SFO heats up power-saving efforts 

One of the area’s biggest energy users is reducing its power bill, one solar panel at a time. Construction on a new photovoltaic panel installation, a $5.6 million project funded completely by the San Francisco Public Utilities Commission, is slated to begin soon, airport spokesman Mike McCarron said. An exact date hasn’t been nailed down yet, he said.

According to a San Francisco Airport Commission-approved agreement, the SFPUC will install solar power generation systems in Terminal 3, one of the domestic terminals. The terminal sucks up between two and 2.5 megawatts of energy — which represents approximately 5 percent of total airport power usage. The solar panels are expected to save half a megawatt — enough energy to power approximately 500 homes — and $200,000 annually, McCarron said.

SFPUC provides all the power for public uses in The City, including the airport, which spends $30 million annually on power. SFO and the San Francisco Municipal Railway are two of the utility’s biggest customers, according to SFPUC spokesman Tony Winnicker.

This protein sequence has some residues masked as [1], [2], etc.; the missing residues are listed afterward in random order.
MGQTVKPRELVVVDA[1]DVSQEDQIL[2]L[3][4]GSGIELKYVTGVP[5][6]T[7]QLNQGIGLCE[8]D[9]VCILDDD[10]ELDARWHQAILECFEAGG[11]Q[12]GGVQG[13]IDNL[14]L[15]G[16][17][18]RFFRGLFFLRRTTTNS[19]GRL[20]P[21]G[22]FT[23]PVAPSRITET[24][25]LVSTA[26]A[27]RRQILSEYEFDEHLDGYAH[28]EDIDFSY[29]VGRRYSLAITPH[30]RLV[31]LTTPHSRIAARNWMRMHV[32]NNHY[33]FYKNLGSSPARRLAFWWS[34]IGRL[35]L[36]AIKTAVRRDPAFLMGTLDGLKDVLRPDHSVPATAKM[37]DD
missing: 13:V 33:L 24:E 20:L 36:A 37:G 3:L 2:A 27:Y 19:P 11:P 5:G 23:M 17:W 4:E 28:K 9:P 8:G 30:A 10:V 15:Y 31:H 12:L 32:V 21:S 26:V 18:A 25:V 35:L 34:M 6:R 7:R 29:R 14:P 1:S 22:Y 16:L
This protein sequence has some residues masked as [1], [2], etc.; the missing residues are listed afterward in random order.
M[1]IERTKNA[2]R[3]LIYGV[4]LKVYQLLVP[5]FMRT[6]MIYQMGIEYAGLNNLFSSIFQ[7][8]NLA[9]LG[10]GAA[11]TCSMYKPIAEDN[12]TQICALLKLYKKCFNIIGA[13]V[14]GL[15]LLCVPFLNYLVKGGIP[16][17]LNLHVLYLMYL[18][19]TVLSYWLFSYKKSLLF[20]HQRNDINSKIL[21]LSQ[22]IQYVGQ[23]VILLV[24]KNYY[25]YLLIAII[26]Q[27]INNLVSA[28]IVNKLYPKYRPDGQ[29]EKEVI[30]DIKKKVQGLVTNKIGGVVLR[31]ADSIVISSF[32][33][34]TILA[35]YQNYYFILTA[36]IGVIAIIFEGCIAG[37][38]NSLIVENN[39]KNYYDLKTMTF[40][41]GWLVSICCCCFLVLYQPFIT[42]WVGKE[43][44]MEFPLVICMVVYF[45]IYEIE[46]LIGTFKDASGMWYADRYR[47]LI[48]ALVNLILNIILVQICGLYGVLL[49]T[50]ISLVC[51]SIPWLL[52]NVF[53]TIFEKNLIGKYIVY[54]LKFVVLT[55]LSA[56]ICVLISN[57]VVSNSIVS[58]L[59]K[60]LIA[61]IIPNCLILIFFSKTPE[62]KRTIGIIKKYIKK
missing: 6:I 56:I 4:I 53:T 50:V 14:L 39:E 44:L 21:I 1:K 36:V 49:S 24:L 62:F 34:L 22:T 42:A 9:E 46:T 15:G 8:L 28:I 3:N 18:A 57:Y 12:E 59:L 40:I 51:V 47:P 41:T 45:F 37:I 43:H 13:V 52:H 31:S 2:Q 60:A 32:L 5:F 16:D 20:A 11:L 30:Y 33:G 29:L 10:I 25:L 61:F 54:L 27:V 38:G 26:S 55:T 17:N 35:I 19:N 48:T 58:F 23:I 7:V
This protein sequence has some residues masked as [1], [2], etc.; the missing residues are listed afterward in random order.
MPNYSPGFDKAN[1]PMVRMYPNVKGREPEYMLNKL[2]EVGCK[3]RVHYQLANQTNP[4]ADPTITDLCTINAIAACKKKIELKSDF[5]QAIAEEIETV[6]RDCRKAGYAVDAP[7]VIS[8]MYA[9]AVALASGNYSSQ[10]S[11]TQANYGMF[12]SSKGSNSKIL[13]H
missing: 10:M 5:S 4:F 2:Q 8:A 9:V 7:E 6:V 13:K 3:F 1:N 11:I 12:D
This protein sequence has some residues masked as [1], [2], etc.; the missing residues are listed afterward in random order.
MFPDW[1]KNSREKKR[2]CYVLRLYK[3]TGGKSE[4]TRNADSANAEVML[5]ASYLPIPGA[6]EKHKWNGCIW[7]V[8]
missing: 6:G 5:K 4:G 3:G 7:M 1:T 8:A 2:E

"This will really help us in an era where everyone is concerned about air quality, emissions and climate change," Winnicker said.

The SFPUC already has installed solar panels on some city-owned buildings, including Moscone Center, library branches and wastewater treatment plants. More self-generating power sources will allow the public utility to deliver more of its power — mostly hydropower generated from the movement of water to the Bay Area from the Hetch Hetchy Reservoir — to other customers in town.

"We’re expanding our customer base," Winnicker said. "It makes sense for us to expand our resources."

The airport also has solar panels on its engineering building on McDonnell Road, in place since 2001. The 20-kilowatt system has, to date, saved 116,000 kilowatts, McCarron said.

Mark Westlund, spokesman with the San Francisco Department of the Environment, said residents and businesses citywide have been encouraged to go solar. The department’s work has focused on the southeast end of The City, which, after being home to two power plants and a Superfund site, saw a "disproportionate environmental burden," Westlund said.

So far, as part of the department’s environmental justice program, some 60 solar panels have been installed in a range of public and private buildings.


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